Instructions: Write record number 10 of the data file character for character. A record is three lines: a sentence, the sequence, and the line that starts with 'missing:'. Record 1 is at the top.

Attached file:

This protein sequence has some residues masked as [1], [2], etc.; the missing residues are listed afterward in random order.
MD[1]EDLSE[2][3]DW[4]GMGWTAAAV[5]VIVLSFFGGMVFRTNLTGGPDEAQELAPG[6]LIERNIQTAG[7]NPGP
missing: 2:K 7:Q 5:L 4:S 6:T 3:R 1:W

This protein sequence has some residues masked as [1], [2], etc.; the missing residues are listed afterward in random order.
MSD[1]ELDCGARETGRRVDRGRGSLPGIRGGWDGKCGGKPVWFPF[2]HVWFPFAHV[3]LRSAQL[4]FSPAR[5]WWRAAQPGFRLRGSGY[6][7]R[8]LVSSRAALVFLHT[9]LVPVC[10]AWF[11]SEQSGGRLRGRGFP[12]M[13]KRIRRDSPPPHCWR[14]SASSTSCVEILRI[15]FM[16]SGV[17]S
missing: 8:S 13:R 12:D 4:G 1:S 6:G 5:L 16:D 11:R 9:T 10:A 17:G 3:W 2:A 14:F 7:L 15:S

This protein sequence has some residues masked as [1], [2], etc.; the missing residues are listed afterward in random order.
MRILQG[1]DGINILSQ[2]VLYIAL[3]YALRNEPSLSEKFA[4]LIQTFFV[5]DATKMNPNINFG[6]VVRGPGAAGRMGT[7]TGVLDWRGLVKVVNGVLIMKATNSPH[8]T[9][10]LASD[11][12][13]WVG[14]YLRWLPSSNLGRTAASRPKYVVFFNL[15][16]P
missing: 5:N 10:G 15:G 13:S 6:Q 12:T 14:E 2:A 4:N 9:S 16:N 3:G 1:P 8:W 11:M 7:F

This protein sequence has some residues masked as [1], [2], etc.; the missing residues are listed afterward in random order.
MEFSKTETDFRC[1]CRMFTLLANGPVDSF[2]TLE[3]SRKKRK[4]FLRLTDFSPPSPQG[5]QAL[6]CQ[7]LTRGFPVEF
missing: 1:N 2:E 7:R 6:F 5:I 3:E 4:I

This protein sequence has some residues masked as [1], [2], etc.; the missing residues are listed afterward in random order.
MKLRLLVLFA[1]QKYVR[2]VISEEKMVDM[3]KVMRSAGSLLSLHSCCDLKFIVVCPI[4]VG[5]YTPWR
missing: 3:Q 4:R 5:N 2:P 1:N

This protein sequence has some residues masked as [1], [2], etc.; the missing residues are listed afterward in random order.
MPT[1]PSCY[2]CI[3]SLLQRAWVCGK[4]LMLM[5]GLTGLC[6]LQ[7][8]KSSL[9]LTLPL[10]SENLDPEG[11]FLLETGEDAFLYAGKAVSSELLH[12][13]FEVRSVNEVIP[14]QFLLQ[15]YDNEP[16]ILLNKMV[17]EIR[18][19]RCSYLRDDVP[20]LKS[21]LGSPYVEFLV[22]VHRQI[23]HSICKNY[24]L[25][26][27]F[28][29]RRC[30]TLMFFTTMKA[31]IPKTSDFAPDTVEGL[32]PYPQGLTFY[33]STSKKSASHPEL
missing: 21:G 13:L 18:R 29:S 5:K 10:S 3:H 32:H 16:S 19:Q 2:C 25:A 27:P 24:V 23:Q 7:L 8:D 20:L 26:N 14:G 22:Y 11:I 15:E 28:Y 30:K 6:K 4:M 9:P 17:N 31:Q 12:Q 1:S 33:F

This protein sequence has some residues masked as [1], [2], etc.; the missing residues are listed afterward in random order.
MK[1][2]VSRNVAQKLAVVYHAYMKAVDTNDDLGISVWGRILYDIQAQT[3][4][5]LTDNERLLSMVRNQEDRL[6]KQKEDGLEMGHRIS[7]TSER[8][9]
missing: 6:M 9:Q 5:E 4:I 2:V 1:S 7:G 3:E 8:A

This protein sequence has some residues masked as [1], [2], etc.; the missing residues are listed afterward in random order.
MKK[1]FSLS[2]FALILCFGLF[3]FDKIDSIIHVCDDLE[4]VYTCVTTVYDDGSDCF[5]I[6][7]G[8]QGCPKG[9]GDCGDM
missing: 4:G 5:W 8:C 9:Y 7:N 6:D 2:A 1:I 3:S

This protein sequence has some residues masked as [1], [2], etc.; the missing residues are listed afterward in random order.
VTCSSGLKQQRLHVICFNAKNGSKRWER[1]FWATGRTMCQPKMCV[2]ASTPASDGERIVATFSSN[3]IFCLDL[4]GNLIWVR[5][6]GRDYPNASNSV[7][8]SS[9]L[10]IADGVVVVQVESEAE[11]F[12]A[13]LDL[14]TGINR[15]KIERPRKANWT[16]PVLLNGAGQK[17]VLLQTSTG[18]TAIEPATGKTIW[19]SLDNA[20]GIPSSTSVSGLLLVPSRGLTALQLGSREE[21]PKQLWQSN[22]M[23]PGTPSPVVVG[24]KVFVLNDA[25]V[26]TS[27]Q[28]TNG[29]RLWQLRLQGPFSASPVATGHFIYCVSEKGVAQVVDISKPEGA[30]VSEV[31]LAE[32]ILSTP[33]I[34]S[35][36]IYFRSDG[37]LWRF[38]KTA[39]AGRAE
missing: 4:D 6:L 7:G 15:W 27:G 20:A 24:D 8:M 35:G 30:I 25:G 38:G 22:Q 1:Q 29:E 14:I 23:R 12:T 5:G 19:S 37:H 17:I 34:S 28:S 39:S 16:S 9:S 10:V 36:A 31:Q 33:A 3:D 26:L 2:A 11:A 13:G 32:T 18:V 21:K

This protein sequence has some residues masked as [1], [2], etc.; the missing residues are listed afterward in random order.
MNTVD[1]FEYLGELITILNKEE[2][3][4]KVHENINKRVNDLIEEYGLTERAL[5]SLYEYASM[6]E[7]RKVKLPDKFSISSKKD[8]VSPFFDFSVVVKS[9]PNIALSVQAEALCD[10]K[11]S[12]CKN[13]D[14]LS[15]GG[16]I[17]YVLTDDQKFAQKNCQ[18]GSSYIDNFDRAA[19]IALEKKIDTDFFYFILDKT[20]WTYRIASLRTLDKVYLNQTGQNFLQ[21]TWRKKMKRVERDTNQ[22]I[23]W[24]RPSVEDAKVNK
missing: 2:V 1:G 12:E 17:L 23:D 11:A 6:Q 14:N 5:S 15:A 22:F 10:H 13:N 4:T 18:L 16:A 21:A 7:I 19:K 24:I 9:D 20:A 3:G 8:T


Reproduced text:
This protein sequence has some residues masked as [1], [2], etc.; the missing residues are listed afterward in random order.
MNTVD[1]FEYLGELITILNKEE[2][3][4]KVHENINKRVNDLIEEYGLTERAL[5]SLYEYASM[6]E[7]RKVKLPDKFSISSKKD[8]VSPFFDFSVVVKS[9]PNIALSVQAEALCD[10]K[11]S[12]CKN[13]D[14]LS[15]GG[16]I[17]YVLTDDQKFAQKNCQ[18]GSSYIDNFDRAA[19]IALEKKIDTDFFYFILDKT[20]WTYRIASLRTLDKVYLNQTGQNFLQ[21]TWRKKMKRVERDTNQ[22]I[23]W[24]RPSVEDAKVNK
missing: 2:V 1:G 12:E 17:L 23:D 11:A 6:Q 14:N 5:S 15:A 22:F 10:H 13:N 4:T 18:L 16:A 21:A 7:I 19:K 24:I 9:D 20:A 3:G 8:T